My mother was eight when the Soviet Union invaded. She was forced to withdraw from school when it became too perilous to attend. As with other Afghans, her life now consisted of low-key existence and obstinate resilience. Eventually, with the escalation of the war, my mother was forced to flee with her family to neighboring Pakistan, where her status as a refugee made it difficult to get an education. Her schooling ended at a fourth grade level, and the subsequent fall of the Soviet Union and rise of the Taliban made it nigh on impossible to restart.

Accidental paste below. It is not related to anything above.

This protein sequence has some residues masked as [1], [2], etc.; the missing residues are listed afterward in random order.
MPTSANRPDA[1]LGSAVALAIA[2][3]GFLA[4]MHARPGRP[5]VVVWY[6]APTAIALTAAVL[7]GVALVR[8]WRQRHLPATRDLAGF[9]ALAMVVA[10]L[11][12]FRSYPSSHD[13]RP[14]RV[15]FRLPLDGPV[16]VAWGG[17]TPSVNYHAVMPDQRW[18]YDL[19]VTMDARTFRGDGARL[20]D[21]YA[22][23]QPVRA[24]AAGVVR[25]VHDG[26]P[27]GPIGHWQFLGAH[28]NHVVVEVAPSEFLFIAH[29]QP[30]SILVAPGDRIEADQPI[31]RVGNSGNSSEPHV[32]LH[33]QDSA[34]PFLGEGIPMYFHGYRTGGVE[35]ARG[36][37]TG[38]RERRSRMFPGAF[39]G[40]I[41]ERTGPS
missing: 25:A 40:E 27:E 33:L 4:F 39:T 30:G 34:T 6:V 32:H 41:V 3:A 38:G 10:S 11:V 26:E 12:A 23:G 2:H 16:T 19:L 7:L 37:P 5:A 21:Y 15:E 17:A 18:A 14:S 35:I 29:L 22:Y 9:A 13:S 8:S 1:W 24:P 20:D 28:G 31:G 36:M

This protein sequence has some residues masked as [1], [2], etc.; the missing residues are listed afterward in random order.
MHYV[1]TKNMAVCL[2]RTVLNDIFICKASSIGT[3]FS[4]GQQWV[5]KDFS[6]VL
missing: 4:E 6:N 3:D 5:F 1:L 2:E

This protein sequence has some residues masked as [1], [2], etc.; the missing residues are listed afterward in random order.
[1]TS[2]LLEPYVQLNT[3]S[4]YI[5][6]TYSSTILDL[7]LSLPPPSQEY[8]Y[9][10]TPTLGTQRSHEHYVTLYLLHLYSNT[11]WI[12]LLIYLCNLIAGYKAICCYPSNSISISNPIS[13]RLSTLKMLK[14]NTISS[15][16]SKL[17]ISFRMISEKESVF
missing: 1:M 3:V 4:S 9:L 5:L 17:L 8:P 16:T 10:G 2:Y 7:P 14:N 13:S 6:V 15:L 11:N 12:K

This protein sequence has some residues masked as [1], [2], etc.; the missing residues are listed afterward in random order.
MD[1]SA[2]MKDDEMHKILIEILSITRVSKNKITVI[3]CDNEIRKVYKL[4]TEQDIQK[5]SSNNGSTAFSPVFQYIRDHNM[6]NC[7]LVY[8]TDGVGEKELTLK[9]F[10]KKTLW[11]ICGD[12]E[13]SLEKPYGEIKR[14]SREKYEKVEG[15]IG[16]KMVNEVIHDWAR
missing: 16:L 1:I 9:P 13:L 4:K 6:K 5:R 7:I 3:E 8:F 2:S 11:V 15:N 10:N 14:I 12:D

With the fall of the Communist government, the country was divided into warring factions, many of them Mujahideen groups whose ideology was opposed to modern education. The rise of the Taliban regime led to a national ban on education for female, focusing solely on using the madrassa (mosque school) to educate boys. Millions of Afghans immigrated to other countries. Schools were closed either due to lack of security and teachers or because of grim poverty. Under their rule, only about 3 percent of girls received some form of primary education.